I met my boyfriend eighteen years ago, and I was aware he was an alcoholic. He stopped drinking two years into our relationship, and did well. But the last two months, he’s been drinking every night again. I’m literally tired of it now. I should be able to help him. Or want to help him – but I really just feel like I’m at the stage where he should help himself. If leaving were easy I would. Any advice would be much appreciated. I’m 40 and he’s 44. MistyK
Watching the one you love drink themselves to death – or at any rate, into a nightly stupor – is a shitty place to be in. But as you know, Misty, no one can save an alcoholic. You can try, you can put all the steps in place, but it’s their call. Very often they can’t save themselves. It’s a tragedy for those on the fringes, but it is what it is.
I thought long and hard about the kind of advice to give you. I could say look at the reasons why he’s relapsed, if this is his first relapse in 16 years (you don’t say in your letter). Find out if he’s open to getting help. See if you can help him get back to the better place he was in before. All of those things are options if you have it in you to keep going. But there’s a note of exhaustion in your letter and I sense you’re looking for more than that. So. Ask yourself – and be brutally honest with your answers, don’t chicken out – what, really, is the likelihood of him changing? Do you believe he can successfully moderate his intake or quit altogether? Is this the life you want to lead? Does he know just how deeply troubled and over it all you are? If not, you need to have that conversation with him. Like, now.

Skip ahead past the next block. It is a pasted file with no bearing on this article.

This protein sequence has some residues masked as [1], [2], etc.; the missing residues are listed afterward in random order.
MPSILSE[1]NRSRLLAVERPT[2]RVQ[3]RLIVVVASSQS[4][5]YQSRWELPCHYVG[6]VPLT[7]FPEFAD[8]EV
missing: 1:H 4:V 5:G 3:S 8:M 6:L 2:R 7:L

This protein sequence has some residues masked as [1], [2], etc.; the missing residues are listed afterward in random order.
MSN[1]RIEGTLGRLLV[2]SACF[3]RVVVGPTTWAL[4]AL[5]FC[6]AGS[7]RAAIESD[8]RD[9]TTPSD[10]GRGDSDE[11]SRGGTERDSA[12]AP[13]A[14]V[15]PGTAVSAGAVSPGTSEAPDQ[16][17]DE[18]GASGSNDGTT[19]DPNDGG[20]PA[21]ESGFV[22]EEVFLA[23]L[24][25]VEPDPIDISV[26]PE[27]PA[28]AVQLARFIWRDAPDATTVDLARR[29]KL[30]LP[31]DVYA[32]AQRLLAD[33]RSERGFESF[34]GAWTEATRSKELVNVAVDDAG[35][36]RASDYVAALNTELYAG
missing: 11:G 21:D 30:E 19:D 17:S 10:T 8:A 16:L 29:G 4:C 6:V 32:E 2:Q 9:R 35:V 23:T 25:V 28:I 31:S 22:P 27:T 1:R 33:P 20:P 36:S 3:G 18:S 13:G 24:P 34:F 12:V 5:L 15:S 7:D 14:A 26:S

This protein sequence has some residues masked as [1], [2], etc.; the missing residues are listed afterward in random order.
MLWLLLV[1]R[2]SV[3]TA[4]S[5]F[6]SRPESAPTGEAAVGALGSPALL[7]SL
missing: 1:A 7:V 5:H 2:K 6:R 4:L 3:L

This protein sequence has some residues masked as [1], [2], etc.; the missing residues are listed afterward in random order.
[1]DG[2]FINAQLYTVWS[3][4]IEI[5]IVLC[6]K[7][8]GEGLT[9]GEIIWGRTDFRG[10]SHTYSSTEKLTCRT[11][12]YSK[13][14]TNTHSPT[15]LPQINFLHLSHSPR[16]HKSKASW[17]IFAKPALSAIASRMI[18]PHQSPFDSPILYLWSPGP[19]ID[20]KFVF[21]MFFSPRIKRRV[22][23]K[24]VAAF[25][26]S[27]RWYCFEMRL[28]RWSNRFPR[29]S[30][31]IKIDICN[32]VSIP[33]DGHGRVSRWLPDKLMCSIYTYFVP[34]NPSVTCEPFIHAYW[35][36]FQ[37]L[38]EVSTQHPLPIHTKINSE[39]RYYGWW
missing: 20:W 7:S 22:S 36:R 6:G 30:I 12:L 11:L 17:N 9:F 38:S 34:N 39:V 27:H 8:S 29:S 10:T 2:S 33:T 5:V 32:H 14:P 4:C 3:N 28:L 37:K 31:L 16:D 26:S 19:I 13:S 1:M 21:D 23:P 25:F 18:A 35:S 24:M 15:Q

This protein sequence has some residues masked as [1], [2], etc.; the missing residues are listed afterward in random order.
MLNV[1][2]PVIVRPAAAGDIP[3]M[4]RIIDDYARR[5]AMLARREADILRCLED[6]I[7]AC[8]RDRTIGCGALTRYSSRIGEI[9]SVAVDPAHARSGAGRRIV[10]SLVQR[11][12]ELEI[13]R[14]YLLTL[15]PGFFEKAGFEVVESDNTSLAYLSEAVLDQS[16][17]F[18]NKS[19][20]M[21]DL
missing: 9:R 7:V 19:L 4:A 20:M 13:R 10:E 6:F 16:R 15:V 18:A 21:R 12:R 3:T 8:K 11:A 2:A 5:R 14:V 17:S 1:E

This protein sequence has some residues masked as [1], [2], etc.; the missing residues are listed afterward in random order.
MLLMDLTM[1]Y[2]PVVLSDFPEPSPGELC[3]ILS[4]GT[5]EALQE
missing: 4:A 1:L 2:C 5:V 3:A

Here’s the thing about leaving. You say if it were easy you would. But it’ll never be easy. Even if he tests or downright smashes every last deal breaker you’ve put in place, that invisible cord that ties us to someone we love at a deep, visceral level can be so very hard to unravel. Even when the little voice in your head is whispering, on a daily or even hourly basis, just go, get the hell out, you deserve better.
You’ve had a long history with this guy, and only you know when enough’s enough. If you’ve got nothing left to give, and if you know at your core that the chances of real change are slim to none, it’s okay to admit that. I won’t lie to you: It’ll hurt. It’ll rip your heart out. His too, probably. Making that decision to go may not strike you as the only decision until long after you’ve grabbed your courage in both hands and walked right out that door. But if you’re being swallowed up by someone else’s crappy choices, you owe it to yourself to choose a more authentic life than this.
Love, reality chick
RC READERS – have any of you been in this situation? Do you agree or have advice of your own to give the letter-writer? I’d love to hear from you in the comments.